These trails leatrails on mount monadnockd to the summit through plush views. They also interweave with many side trails of historical legacies.The Old Toll Road begins on the south side of the mountain off Route 124 from Jaffrey to Troy. A large sign shows the turnoff to two ample parking lots. This unpaved road heading up the mountain is open only to foot traffic.The road makes walking easy for a mile. About halfway, the Parker Trail from Park Headquarters intersects on the right. At the end of the road lies the clearing from the once-proud and popular Half Way House. The now vacant field reveals the rocky summit on one side and soft rolling woodland on the other.This spot used to be the thriving focus of activity on Grand Monadnock. Except for a few foundation blocks to the side and a carved-out seat on a rock slab, virtually nothing remains of the Half Way House complex. An inscription on a rock face against the rear right comer of the clearing where the Thoreau Trail begins reads:"Site of the Hotel known as the Mountain House and later as the Half Way House, 1886-1954." Moses Spring still flows from a hole in the rock below the inscription.More than a half dozen side trails begin at either end of the clearing, all of them rising through rich woodland. Here, for example, you can ascend about a half mile to Thoreau Seat and Emerson Seat, two exposed rock perches overlooking the countryside.
From the north end of the Half Way House clearing, the White Arrow Trail leads to the summit. This is considered the oldest formal trail on the mountain and probably was blazed in 1706.
In 1861 the U.S. Coast and Geodetic Survey widened the trail, and, in some locations, arranged large stone steps. This wide, rocky trail can be steep at times. In spring and early summer ice melt runoff sometimes cascades down the sides of the trail. At the crest of the last steep section, the trail levels a short distance before emerging onto bird's-eye views above tree line.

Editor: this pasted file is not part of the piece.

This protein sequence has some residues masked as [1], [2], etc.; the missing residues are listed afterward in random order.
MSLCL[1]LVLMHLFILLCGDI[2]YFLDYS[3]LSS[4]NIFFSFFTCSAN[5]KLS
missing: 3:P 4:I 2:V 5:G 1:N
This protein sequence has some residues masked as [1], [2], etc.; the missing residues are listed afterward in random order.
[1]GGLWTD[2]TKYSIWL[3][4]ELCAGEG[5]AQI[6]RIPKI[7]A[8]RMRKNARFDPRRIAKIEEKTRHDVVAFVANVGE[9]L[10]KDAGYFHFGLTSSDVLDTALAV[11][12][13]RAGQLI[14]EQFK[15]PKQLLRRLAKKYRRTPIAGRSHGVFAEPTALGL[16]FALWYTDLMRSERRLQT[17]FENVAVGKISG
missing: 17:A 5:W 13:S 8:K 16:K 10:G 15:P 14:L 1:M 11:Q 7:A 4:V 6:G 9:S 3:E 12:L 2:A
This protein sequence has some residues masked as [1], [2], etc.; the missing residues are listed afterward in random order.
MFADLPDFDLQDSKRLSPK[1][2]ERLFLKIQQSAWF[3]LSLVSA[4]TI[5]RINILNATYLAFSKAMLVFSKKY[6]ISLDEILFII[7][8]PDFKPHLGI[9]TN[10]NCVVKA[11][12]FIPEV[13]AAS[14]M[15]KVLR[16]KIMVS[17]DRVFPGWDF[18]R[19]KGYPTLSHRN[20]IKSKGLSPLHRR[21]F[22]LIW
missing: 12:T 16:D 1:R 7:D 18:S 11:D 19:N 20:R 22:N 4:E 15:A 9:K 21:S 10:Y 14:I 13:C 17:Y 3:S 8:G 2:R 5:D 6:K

Dublin Trail (2.2 Miles)This trail is located by turning south from Rte. 101 at Dublin Lake and following the Old Marlboro Road to Dublin Lake Club Golf Course. Turn left on unpaved Old Troy Road and follow it about one and a half miles to a trail-like clearing in thick woods.At the outset the trail cuts through dense maple and spruce forest before narrowing and turning steep. As with most of the major trails, this one later requires some giant steps over rock slabs and boulders. It can be somewhat strenuous in a few spots, but not impossible.The second half of the trail in distance rises twice as high in altitude as the first. About halfway up, the trail emerges into a scrub zone with low-lying brush and tenacious but delicate moss, grasses, and lichen. In summer you might find some blueberries to pick along the way. Park officials request that you avoid walking near miniature pools and swampy areas because of the fragile ecology.The trail passes timberline at 1.7 miles and enters the open rock ledges. False hopes arise at this point because Dublin Peak appears and seems to be the summit. It isn't. In altitude it's five feet short of the true summit. Beyond this false summit the Marlboro Trail intersects the Dublin Trail, and joined together they lead to the authentic top of Grand Monadnock.